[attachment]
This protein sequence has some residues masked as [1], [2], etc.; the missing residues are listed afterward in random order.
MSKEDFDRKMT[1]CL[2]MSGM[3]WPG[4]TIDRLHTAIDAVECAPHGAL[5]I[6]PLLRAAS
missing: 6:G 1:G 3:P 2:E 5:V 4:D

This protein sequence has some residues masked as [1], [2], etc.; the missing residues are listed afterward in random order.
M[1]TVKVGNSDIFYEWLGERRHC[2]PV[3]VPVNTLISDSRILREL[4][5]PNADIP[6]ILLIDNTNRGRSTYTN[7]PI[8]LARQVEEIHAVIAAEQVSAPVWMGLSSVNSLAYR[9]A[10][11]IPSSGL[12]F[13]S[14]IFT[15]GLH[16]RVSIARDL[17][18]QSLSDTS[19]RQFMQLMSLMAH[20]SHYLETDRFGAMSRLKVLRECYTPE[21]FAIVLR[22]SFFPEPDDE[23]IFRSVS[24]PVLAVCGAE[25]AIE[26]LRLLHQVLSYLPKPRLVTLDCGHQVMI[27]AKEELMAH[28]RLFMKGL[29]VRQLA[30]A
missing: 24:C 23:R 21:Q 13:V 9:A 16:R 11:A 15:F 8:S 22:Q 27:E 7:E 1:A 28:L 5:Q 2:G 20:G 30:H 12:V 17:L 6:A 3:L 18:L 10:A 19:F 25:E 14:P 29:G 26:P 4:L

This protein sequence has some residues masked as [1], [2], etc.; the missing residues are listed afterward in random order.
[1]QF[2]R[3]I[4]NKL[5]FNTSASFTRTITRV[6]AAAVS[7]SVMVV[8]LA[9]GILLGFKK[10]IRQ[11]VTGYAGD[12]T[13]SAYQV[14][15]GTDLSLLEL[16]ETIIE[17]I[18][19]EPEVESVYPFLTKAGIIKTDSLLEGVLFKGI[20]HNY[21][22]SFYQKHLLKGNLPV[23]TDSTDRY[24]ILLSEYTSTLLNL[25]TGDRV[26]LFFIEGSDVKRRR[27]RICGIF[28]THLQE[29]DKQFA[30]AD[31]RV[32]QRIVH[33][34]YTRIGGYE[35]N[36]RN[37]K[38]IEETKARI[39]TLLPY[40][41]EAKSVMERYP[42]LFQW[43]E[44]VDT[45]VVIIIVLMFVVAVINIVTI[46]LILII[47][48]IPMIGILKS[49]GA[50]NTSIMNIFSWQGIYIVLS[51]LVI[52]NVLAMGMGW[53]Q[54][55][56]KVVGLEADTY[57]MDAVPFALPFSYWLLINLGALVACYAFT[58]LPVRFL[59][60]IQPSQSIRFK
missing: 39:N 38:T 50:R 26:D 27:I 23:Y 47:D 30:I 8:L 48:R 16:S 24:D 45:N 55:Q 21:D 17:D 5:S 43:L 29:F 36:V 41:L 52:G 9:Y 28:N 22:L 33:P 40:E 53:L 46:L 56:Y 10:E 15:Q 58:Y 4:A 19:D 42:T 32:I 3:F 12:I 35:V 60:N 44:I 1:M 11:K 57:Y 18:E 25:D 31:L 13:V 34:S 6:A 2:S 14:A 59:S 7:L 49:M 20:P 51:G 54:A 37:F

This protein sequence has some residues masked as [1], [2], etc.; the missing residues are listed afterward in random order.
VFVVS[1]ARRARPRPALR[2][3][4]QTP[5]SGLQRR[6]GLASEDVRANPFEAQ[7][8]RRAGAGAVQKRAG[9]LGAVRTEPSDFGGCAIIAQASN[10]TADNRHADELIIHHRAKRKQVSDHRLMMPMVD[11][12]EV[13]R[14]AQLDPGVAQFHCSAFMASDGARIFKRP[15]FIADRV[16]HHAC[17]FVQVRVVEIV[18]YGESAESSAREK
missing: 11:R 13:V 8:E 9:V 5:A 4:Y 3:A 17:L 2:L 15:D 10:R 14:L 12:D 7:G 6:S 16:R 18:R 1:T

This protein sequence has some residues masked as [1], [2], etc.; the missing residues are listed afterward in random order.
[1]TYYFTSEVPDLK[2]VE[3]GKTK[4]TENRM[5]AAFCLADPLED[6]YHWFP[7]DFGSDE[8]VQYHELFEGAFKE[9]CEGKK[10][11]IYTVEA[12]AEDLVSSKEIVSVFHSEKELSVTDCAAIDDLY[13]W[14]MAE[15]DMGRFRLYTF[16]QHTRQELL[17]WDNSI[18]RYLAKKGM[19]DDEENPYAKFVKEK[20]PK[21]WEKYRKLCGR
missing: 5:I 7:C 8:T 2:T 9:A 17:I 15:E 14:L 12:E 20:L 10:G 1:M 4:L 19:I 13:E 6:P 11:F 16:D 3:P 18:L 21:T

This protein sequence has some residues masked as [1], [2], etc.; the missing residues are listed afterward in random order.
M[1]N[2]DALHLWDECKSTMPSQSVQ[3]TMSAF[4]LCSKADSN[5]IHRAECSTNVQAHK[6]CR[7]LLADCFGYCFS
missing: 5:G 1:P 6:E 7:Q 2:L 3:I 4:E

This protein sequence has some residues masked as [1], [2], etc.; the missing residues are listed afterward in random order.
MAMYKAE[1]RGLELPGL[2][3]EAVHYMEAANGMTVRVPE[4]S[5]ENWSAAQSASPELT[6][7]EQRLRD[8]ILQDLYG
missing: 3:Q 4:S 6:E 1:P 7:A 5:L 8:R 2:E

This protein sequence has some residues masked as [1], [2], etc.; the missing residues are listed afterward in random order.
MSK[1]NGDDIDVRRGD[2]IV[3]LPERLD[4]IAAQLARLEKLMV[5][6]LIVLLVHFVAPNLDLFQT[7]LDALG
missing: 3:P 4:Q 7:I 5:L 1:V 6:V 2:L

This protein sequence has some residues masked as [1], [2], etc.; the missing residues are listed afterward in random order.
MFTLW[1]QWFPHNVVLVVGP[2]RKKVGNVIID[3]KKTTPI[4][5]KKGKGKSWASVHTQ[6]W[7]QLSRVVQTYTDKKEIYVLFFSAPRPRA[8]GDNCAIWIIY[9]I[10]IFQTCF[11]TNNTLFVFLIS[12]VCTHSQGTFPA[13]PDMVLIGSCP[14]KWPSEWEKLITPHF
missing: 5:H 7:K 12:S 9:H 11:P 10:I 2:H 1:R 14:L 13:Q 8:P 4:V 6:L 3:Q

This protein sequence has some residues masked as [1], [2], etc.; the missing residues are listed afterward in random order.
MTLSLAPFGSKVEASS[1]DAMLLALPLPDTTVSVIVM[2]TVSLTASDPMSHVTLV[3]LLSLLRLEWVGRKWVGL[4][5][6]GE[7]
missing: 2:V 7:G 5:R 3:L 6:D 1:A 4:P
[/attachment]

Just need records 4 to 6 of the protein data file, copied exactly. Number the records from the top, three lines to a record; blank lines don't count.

This protein sequence has some residues masked as [1], [2], etc.; the missing residues are listed afterward in random order.
VFVVS[1]ARRARPRPALR[2][3][4]QTP[5]SGLQRR[6]GLASEDVRANPFEAQ[7][8]RRAGAGAVQKRAG[9]LGAVRTEPSDFGGCAIIAQASN[10]TADNRHADELIIHHRAKRKQVSDHRLMMPMVD[11][12]EV[13]R[14]AQLDPGVAQFHCSAFMASDGARIFKRP[15]FIADRV[16]HHAC[17]FVQVRVVEIV[18]YGESAESSAREK
missing: 11:R 13:V 8:E 9:V 5:A 4:Y 3:A 17:L 2:L 15:D 10:R 14:L 12:D 7:G 6:S 16:R 18:R 1:T

This protein sequence has some residues masked as [1], [2], etc.; the missing residues are listed afterward in random order.
[1]TYYFTSEVPDLK[2]VE[3]GKTK[4]TENRM[5]AAFCLADPLED[6]YHWFP[7]DFGSDE[8]VQYHELFEGAFKE[9]CEGKK[10][11]IYTVEA[12]AEDLVSSKEIVSVFHSEKELSVTDCAAIDDLY[13]W[14]MAE[15]DMGRFRLYTF[16]QHTRQELL[17]WDNSI[18]RYLAKKGM[19]DDEENPYAKFVKEK[20]PK[21]WEKYRKLCGR
missing: 5:I 7:C 8:T 2:T 9:A 17:I 15:E 14:L 12:E 20:L 10:G 1:M 4:L 19:I 13:E 6:P 11:F 16:D 3:P 18:L 21:T

This protein sequence has some residues masked as [1], [2], etc.; the missing residues are listed afterward in random order.
M[1]N[2]DALHLWDECKSTMPSQSVQ[3]TMSAF[4]LCSKADSN[5]IHRAECSTNVQAHK[6]CR[7]LLADCFGYCFS
missing: 5:G 1:P 6:E 7:Q 2:L 3:I 4:E